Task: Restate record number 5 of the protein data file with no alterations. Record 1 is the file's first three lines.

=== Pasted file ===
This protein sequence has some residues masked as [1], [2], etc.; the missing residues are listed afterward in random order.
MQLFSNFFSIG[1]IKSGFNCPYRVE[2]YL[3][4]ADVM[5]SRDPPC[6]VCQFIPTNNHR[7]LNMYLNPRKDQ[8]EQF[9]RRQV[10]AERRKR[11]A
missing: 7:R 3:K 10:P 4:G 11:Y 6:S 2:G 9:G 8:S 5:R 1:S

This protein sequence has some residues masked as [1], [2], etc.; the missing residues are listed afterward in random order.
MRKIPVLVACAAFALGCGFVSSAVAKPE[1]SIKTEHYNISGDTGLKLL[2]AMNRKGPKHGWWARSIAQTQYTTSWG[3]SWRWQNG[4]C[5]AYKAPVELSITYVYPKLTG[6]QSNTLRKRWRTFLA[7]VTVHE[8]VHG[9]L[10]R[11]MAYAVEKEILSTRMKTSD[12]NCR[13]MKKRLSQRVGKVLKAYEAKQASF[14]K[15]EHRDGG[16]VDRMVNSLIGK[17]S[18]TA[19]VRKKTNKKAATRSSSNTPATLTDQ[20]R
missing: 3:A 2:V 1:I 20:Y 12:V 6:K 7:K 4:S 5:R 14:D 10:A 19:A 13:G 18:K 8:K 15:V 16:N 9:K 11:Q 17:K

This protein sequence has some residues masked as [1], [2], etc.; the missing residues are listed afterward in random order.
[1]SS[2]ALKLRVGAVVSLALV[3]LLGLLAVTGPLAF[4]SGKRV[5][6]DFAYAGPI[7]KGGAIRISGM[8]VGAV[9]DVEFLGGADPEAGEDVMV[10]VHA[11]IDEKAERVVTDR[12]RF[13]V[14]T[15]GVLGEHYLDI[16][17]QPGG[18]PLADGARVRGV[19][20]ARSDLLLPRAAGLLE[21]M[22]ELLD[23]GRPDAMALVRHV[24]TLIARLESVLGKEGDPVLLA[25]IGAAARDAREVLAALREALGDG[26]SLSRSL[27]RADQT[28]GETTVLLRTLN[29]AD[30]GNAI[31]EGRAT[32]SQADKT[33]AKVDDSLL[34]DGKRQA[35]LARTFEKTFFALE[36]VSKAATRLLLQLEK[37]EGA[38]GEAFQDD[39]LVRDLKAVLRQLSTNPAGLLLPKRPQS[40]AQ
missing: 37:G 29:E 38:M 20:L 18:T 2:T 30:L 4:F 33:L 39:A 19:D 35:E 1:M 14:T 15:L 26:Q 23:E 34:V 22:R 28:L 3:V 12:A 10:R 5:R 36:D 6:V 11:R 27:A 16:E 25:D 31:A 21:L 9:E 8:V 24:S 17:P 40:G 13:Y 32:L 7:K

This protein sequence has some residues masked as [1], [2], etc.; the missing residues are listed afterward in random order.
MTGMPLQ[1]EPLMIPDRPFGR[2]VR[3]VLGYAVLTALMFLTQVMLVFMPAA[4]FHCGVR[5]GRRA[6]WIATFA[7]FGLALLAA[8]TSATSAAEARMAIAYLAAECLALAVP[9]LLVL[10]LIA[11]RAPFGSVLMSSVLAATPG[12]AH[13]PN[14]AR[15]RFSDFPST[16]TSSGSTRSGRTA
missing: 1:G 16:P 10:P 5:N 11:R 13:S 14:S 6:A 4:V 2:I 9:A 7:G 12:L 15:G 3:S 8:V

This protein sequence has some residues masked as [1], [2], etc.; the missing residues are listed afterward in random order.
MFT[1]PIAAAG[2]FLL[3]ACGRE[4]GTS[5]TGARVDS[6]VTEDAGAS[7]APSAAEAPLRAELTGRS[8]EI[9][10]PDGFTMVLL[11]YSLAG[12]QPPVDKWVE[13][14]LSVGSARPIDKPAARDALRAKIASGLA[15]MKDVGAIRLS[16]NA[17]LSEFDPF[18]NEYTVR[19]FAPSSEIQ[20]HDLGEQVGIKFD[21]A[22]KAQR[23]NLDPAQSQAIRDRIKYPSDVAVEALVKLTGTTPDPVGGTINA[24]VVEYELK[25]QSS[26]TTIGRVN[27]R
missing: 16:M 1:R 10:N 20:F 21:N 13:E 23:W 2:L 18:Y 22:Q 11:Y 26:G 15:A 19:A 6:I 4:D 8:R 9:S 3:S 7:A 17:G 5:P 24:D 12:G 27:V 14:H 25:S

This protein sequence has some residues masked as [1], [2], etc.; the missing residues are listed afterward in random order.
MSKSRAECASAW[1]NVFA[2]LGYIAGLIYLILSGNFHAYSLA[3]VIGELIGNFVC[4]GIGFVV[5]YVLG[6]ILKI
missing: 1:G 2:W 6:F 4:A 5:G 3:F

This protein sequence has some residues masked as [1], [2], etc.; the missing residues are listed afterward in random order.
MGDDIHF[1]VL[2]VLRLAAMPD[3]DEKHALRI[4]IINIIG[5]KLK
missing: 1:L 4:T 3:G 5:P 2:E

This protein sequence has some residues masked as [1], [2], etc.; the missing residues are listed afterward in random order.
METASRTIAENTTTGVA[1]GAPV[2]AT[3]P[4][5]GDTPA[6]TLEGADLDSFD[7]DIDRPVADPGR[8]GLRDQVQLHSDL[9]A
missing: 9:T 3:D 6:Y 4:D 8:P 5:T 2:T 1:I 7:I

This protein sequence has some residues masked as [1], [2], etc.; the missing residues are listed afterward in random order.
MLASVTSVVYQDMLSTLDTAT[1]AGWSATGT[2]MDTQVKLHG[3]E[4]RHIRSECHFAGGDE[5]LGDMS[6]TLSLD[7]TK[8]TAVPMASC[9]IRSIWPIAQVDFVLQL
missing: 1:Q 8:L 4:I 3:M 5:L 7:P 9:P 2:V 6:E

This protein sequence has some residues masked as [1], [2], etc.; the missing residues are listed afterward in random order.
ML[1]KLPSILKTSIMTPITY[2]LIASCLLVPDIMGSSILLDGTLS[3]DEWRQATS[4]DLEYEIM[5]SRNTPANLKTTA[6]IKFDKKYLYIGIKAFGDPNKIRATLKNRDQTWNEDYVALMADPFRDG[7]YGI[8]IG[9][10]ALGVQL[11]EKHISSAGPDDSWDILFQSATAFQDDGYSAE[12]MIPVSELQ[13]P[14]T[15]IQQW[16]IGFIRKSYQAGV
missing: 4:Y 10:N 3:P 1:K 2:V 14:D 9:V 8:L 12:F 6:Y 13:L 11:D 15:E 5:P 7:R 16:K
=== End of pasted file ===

This protein sequence has some residues masked as [1], [2], etc.; the missing residues are listed afterward in random order.
MFT[1]PIAAAG[2]FLL[3]ACGRE[4]GTS[5]TGARVDS[6]VTEDAGAS[7]APSAAEAPLRAELTGRS[8]EI[9][10]PDGFTMVLL[11]YSLAG[12]QPPVDKWVE[13][14]LSVGSARPIDKPAARDALRAKIASGLA[15]MKDVGAIRLS[16]NA[17]LSEFDPF[18]NEYTVR[19]FAPSSEIQ[20]HDLGEQVGIKFD[21]A[22]KAQR[23]NLDPAQSQAIRDRIKYPSDVAVEALVKLTGTTPDPVGGTINA[24]VVEYELK[25]QSS[26]TTIGRVN[27]R
missing: 16:M 1:R 10:N 20:F 21:N 13:E 23:W 2:L 18:Y 22:Q 11:Y 26:G 15:A 19:A 6:I 4:D 8:R 9:S 3:S 7:A 17:G 5:P 24:D 12:G 27:V 14:H 25:S